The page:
New York Times - 01/17/2006
"[I]t will acquaint audiences with a remarkable episode that had ramifications far beyond the basketball court....The film does a good job of showcasing just how momentous that game was..."
GLORY ROAD is about more than a college basketball team in the mid-1960s playing its way to the championship: it is the true story of a coach and his team taking a stand against discrimination in order to play their best game. As the new men's basketball coach at Texas Western, Don Haskins has one goal: to win. At a time when most Southern universities had few black players on their teams and rarely played more than two at the same time, Haskins recruits an unprecedented seven black players for his team and often has three of them starting. His new additions have played on the streets of the South Bronx between breaks at a Detroit steel company, and added fancy moves with the hope of playing for the Harlem Globetrotters. In addition to adjusting to life at Texas Western in El Paso, the players have to integrate with their white teammates and face discrimination from all fronts: the school administration, donors and alumni, spectators, and random strangers, not to mention other basketball teams.To everyone's surprise, the underdog Miners take on team after team, making it all the way to the 1966 NCAA championships. In an historic NCAA final game against the University of Kentucky Wildcats, Haskins played the first all-black collegiate basketball starting lineup, in many ways opening new doors for black players everywhere.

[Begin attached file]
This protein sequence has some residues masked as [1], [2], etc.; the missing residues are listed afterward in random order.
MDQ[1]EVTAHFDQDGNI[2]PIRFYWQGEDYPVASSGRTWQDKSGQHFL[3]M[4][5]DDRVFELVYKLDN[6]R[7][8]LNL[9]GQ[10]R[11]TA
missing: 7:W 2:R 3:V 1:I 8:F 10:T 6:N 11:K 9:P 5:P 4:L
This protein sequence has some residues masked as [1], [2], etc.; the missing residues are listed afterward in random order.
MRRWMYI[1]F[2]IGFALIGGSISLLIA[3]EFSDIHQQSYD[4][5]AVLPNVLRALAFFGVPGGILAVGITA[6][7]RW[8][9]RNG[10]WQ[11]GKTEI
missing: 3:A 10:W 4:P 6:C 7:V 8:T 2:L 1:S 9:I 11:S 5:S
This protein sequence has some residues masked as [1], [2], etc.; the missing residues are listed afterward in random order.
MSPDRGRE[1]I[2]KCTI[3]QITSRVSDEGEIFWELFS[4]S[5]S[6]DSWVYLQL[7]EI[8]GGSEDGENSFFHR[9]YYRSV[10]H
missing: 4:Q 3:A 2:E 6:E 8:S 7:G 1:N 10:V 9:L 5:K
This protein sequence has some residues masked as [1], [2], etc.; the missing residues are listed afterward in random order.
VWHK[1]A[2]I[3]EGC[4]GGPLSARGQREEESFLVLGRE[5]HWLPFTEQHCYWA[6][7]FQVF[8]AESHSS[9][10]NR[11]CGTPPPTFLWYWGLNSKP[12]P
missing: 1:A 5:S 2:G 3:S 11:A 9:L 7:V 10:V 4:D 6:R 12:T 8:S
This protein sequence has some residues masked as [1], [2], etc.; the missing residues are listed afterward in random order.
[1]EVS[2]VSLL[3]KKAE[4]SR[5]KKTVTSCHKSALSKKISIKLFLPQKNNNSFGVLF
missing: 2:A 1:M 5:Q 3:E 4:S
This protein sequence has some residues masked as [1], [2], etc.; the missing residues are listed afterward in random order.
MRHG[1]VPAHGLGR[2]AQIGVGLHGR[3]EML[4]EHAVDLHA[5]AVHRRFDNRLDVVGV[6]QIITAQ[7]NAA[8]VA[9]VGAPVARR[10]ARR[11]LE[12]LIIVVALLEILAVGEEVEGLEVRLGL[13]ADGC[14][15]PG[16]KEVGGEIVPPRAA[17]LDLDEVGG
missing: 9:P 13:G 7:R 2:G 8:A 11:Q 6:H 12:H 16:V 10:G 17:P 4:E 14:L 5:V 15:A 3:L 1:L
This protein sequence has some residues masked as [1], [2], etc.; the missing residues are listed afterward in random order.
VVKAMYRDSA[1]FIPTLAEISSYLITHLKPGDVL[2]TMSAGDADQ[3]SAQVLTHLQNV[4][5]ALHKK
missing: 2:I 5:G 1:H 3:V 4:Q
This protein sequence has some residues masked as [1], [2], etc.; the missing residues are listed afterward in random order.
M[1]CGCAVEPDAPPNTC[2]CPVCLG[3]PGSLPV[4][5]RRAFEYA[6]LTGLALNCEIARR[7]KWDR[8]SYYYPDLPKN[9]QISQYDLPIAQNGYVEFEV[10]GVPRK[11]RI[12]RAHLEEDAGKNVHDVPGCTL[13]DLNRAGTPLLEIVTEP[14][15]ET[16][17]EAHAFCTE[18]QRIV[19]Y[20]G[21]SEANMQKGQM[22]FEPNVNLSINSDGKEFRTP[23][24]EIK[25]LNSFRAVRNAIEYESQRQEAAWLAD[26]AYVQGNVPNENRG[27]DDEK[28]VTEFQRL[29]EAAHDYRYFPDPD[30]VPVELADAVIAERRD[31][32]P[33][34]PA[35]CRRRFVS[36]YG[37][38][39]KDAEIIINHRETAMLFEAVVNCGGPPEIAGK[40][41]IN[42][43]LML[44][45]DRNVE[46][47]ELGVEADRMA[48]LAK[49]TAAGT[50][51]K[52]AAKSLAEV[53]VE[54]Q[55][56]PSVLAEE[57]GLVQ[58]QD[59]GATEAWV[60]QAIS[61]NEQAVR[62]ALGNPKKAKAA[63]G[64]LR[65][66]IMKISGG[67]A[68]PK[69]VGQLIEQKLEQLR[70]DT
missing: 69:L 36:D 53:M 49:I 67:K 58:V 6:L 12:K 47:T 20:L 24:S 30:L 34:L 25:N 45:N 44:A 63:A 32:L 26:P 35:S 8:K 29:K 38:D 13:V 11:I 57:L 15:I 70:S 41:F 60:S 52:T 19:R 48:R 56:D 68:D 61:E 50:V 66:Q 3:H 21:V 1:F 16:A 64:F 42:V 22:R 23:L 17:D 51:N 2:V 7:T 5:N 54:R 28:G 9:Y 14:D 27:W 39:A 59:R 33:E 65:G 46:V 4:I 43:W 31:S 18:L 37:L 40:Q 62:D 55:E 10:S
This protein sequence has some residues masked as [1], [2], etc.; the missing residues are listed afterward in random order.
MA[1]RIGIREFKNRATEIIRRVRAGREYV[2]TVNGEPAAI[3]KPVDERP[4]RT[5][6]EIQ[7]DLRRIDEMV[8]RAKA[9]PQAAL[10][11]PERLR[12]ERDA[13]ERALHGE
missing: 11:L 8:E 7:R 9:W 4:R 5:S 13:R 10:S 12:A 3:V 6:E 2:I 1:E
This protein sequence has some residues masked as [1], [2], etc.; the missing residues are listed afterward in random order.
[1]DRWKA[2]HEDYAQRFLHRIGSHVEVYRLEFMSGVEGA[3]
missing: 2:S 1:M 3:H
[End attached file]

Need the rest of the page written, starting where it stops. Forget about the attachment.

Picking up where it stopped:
James Gartner's feature film directorial debut has impressive performances, great basketball action, snappy dialogue, and just the right amount of humor to complement the seriousness of its main subject. Most important, it pays tribute to an inspirational team and its coach, capturing a moment that changed the sport of basketball forever. Be sure to stick around through the credits to see interviews with the actual team members.
African Americans |
Theatrical Release |